(In regard to the spreading of Chassidus at present, it is significant to note the statements of the Alter Rebbe in Hilchos Talmud Torah:

For the sake of its perfection, each soul must be involved in the entire Pardes (Pshat — the simple meaning, Remez — the allusions, Drush — the homilies, and Sod — the mystical teachings of Torah) according to its potential to comprehend and know....

Anyone who has the potential to comprehend and know much and — due to laziness — achieves only a small amount must reincarnate...

Thus, to bring each soul to its perfection — since soon the Messianic redemption will come and thus, there is no time for a further reincarnation — there is a need to spread the study of Pnimiyus HaTorah. In this context, we can understand the efforts of the Previous Rebbe who sought to spread Pnimiyus HaTorah everywhere, translating it into seventy languages.)

Thus, the first Psalm which deals with the perfection of the world within the natural order is associated with Moshe and the revealed aspects of Torah law. The second Psalm, which deals with the House of Dovid and the coming of the Mashiach — a state of perfection above the natural order — is associated with the Mitteler Rebbe and Pnimiyus HaTorah.

The above is also associated with Simchas Beis HaShoeivah. On the surface, one might ask: How is it possible to rejoice in Simchas Beis HaShoeivah when we are found in exile and in the diaspora? Even in Eretz Yisrael, we are in exile. There are many mitzvos that cannot be fulfilled at present or are fulfilled only according to Rabbinic (but not Torah) law. This includes the essential mitzvah, the construction of the Temple. Therefore, the lesson from these Psalms — that even those factors which, on the surface, appear negative are, in fact, positive — is most significant.

A gentile can only have power over a Jew if G‑d desires it. Rather, exile is intended only to bring the Jews to a higher level as we see in regard to the exile in Egypt. Our Sages referred to that exile as “the iron furnace,” implying that just as the impurities are removed from ore in the smelting furnace, so, too, the exile in Egypt was a process of refinement which prepared the Jews to receive the Torah. The same applies to our present exile. It is a preparatory step to the revelation of the Mashiach’s teachings.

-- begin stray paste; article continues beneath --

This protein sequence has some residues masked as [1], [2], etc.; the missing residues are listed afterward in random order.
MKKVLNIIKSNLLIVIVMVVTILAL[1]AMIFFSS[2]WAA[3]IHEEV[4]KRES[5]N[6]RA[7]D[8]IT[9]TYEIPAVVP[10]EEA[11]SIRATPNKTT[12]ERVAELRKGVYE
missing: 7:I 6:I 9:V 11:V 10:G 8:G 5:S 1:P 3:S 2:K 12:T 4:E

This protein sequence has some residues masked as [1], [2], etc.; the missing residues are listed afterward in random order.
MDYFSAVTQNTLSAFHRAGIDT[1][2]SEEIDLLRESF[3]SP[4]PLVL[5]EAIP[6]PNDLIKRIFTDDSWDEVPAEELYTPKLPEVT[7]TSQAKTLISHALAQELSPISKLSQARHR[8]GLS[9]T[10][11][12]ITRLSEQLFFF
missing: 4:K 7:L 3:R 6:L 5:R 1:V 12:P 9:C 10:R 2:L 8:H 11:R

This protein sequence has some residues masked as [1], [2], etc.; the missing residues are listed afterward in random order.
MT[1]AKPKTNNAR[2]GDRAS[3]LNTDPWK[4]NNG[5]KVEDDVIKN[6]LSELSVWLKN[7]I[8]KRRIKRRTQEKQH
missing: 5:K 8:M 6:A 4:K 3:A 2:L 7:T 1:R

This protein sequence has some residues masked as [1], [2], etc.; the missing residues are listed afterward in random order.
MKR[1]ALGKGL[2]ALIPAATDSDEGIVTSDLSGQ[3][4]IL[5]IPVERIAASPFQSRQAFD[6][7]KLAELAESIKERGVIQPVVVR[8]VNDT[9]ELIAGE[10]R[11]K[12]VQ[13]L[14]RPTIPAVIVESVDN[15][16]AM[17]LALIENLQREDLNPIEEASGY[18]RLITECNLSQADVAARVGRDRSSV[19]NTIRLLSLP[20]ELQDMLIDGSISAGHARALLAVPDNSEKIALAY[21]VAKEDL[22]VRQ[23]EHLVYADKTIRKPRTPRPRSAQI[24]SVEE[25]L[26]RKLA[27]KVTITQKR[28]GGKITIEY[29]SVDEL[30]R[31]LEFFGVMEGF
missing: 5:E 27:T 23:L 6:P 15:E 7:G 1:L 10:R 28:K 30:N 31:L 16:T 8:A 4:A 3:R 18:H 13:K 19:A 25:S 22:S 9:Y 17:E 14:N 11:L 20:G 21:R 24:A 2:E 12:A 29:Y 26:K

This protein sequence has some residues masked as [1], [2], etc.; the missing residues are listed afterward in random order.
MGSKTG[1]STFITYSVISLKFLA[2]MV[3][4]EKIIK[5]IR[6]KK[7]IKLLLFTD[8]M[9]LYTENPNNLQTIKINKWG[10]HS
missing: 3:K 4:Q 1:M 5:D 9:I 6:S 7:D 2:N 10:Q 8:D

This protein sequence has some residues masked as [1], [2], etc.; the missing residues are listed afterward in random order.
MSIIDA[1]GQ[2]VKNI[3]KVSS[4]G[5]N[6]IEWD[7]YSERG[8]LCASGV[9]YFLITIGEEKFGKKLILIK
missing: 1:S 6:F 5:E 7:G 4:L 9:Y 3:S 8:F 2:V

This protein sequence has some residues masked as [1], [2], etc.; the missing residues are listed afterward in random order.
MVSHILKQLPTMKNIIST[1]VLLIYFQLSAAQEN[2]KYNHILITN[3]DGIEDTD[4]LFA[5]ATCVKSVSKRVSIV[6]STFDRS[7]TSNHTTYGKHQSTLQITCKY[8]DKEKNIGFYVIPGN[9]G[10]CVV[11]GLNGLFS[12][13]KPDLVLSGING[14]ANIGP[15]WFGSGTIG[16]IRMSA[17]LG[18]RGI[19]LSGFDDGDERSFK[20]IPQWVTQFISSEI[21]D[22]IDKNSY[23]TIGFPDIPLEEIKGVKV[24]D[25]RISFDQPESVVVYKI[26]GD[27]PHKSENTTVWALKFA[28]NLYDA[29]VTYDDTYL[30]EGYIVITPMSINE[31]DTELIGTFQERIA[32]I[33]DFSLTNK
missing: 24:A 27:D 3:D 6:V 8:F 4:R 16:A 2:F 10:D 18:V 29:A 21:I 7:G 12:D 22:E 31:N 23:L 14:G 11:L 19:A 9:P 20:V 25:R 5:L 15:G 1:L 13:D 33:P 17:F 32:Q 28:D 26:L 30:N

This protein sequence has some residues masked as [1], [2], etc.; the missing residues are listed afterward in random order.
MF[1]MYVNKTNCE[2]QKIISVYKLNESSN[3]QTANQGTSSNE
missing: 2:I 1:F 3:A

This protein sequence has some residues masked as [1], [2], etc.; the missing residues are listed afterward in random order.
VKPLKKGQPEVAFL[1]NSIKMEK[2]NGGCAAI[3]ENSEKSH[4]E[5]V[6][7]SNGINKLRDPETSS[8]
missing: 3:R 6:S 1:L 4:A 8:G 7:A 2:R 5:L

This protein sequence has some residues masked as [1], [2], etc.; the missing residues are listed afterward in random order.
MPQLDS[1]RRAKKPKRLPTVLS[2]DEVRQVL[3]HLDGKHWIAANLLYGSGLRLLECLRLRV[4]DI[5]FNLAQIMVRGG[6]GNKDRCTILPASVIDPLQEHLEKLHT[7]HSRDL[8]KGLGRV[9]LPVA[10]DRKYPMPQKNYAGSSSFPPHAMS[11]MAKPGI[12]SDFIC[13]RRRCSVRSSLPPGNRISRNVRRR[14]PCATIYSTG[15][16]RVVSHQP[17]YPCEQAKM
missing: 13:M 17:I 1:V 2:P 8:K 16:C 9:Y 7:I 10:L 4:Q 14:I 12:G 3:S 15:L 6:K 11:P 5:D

(In Torah Or, the Alter Rebbe emphasizes how, at present, rather than work with Chomer Ul’vainim (“bricks and mortar”), G‑d has given us the potential to labor with Kal ViChomer (one of the thirteen principles of Biblical exegesis) and Livon Hilchasah (“the clarification of the halachah”) and it is through these efforts that we will merit the Messianic redemption.)

These concepts are emphasized by the Ushpizin of the present night. Firstly, what happened to Moshe has an effect on the entire Jewish people as evident from our Sages’ explanation (Berachos 33b) of the verse: “Now, Israel, all G‑d asks from you is....” Thus, just as Moshe was saved from the river, the spark of Moshe in every Jew gives him the potential to be saved from all difficulties. Furthermore, Moshe gives us the potential for Torah study and the clarification of halachic questions. The latter quality is also emphasized by the Mitteler Rebbe who composed texts of Piskei Dinim, halachic decisions.

Also, the Mitteler Rebbe taught that the severe decrees and sufferings endured by the Jewish people in previous exiles will never recur again. Thus, both Ushpizin emphasize how there is no need to be effected by the darkness of exile. On the contrary, it is possible to reveal the inner truth of the exile, that it is nothing more than a preparation for the redemption.

“Deed is most essential.” We are in the darkness of exile, and it is night, when that darkness is felt more strongly. Nevertheless, there is no need to be effected by the darkness. Rather, we must dance and celebrate in Simchas Beis HaShoeivah. Furthermore, that celebration is not held in a synagogue or a house of study, but rather, in the public thoroughfare.

(The Hebrew term for the public thoroughfare, Reshus HaRabim, implies a concept of multitudinous division. However, that division is itself a reflection of simple oneness. Similarly, through the Jews’ singing and dancing in the public thoroughfare, it becomes transformed into a private domain — Reshus HaYachid — for G‑d.)

These celebrations will also have an effect on the gentiles who pass through the public domain and make them aware that there is a Super Power who is supreme above all other worldly powers and grants them dominion.

May it be G‑d’s will that each individual use the potentials that are granted him tonight to celebrate Simchas Beis HaShoeivah — both in the celebrations here and also in the celebrations in other places to which people will travel from here. Furthermore, the concepts that are explained here should be communicated throughout the world so that similar celebrations can be held everywhere.

May these celebrations draw down happiness for the entire year and make it a year of happiness, including the ultimate source of happiness, the ultimate redemption led by Mashiach, may it come speedily, in our days.